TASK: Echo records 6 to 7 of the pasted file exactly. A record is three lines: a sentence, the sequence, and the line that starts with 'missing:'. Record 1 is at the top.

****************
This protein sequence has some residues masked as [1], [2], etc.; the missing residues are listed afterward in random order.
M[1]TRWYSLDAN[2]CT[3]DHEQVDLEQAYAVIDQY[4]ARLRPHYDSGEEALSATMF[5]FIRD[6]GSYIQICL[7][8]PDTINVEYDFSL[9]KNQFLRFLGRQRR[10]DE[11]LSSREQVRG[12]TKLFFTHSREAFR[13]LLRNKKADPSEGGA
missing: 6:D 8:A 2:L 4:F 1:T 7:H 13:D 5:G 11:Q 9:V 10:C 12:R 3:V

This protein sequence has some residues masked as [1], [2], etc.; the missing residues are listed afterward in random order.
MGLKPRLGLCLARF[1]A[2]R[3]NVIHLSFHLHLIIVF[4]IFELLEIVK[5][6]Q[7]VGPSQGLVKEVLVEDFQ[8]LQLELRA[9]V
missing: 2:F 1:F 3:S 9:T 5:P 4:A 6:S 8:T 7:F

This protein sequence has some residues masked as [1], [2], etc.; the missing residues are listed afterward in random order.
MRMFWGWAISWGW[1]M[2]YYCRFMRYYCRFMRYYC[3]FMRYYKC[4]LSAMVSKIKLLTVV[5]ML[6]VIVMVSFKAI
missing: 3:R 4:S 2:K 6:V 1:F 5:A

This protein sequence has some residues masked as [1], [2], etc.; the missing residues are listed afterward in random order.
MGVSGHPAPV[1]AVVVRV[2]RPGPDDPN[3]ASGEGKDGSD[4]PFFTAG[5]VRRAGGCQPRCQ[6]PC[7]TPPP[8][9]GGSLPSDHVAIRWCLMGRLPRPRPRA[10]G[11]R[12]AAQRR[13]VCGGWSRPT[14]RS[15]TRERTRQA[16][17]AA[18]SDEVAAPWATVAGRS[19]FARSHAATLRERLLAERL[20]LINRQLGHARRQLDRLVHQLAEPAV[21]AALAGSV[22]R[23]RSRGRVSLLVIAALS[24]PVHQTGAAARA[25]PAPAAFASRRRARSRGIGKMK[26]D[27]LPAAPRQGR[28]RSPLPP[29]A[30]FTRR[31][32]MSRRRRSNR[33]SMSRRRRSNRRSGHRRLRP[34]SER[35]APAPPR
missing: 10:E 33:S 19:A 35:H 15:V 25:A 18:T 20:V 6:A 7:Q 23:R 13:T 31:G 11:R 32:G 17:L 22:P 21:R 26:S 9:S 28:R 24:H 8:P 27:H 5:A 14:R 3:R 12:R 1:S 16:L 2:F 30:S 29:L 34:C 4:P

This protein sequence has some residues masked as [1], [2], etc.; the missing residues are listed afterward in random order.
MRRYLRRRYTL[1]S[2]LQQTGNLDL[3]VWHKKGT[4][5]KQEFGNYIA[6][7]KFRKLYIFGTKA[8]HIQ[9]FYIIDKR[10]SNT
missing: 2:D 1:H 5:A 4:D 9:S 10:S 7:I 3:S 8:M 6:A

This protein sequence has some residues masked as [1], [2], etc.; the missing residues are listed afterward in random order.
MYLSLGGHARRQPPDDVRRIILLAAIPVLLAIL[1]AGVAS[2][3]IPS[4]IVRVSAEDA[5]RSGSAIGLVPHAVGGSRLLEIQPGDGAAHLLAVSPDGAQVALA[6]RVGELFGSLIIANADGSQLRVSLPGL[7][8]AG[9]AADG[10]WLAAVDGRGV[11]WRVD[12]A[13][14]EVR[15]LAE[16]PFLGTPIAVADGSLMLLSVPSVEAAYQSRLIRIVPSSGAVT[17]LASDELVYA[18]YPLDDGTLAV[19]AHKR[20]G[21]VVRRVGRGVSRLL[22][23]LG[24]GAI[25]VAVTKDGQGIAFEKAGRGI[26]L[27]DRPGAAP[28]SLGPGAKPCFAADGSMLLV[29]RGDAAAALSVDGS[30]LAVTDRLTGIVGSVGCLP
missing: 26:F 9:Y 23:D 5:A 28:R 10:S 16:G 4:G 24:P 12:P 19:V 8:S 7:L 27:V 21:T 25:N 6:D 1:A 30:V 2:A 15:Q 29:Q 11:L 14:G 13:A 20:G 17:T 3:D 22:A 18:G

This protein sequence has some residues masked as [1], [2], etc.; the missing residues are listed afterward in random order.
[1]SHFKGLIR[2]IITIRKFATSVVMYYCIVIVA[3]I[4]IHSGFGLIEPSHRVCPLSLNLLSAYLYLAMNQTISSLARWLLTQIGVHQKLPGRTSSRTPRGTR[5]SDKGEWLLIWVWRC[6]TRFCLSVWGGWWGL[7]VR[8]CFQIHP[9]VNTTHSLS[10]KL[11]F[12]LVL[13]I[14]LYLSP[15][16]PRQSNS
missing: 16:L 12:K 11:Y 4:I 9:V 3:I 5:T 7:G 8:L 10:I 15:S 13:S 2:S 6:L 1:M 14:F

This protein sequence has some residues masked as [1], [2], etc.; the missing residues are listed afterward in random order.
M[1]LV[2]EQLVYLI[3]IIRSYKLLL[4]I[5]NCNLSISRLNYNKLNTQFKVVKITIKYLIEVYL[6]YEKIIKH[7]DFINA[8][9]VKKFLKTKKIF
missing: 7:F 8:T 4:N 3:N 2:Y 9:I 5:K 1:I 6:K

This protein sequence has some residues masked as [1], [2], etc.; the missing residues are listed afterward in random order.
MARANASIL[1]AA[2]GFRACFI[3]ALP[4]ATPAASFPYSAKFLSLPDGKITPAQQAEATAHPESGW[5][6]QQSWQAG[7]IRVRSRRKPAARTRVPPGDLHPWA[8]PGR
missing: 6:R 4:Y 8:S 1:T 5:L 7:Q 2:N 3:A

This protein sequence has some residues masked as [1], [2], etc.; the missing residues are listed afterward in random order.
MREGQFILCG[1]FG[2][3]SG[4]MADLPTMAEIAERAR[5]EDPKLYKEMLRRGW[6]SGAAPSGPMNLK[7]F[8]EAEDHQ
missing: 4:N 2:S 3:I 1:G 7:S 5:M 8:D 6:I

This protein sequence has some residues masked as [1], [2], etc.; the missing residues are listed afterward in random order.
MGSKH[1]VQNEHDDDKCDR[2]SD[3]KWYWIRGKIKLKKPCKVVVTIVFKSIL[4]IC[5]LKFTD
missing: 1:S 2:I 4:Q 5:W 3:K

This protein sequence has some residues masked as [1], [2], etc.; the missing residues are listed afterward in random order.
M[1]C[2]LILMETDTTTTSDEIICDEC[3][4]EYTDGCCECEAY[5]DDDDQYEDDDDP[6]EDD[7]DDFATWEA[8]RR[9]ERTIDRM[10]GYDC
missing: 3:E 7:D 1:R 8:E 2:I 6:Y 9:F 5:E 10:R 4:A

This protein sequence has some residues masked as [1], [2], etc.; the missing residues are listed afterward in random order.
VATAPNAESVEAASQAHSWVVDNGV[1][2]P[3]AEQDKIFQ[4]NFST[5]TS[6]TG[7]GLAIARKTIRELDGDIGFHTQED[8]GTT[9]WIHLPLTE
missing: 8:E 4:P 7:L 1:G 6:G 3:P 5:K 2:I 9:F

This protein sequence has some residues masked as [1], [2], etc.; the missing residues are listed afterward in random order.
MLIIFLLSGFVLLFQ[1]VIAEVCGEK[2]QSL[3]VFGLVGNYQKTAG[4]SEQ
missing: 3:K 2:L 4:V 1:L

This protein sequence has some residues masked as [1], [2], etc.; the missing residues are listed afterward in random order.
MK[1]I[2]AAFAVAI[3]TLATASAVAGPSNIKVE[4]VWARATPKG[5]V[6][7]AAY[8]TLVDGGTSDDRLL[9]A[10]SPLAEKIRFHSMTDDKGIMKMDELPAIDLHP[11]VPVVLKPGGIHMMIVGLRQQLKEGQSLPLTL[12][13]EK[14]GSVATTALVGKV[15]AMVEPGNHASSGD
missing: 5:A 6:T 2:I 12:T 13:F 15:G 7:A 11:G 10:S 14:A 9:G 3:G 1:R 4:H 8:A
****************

This protein sequence has some residues masked as [1], [2], etc.; the missing residues are listed afterward in random order.
MYLSLGGHARRQPPDDVRRIILLAAIPVLLAIL[1]AGVAS[2][3]IPS[4]IVRVSAEDA[5]RSGSAIGLVPHAVGGSRLLEIQPGDGAAHLLAVSPDGAQVALA[6]RVGELFGSLIIANADGSQLRVSLPGL[7][8]AG[9]AADG[10]WLAAVDGRGV[11]WRVD[12]A[13][14]EVR[15]LAE[16]PFLGTPIAVADGSLMLLSVPSVEAAYQSRLIRIVPSSGAVT[17]LASDELVYA[18]YPLDDGTLAV[19]AHKR[20]G[21]VVRRVGRGVSRLL[22][23]LG[24]GAI[25]VAVTKDGQGIAFEKAGRGI[26]L[27]DRPGAAP[28]SLGPGAKPCFAADGSMLLV[29]RGDAAAALSVDGS[30]LAVTDRLTGIVGSVGCLP
missing: 26:F 9:Y 23:D 5:A 28:R 10:S 16:G 4:G 24:P 12:P 19:V 8:S 7:L 27:V 21:T 25:N 6:D 1:A 30:V 2:A 15:Q 29:Q 11:L 14:G 13:A 20:G 17:T 3:D 22:A 18:G

This protein sequence has some residues masked as [1], [2], etc.; the missing residues are listed afterward in random order.
[1]SHFKGLIR[2]IITIRKFATSVVMYYCIVIVA[3]I[4]IHSGFGLIEPSHRVCPLSLNLLSAYLYLAMNQTISSLARWLLTQIGVHQKLPGRTSSRTPRGTR[5]SDKGEWLLIWVWRC[6]TRFCLSVWGGWWGL[7]VR[8]CFQIHP[9]VNTTHSLS[10]KL[11]F[12]LVL[13]I[14]LYLSP[15][16]PRQSNS
missing: 16:L 12:K 11:Y 4:I 9:V 3:I 5:T 7:G 8:L 10:I 15:S 13:S 2:S 6:L 1:M 14:F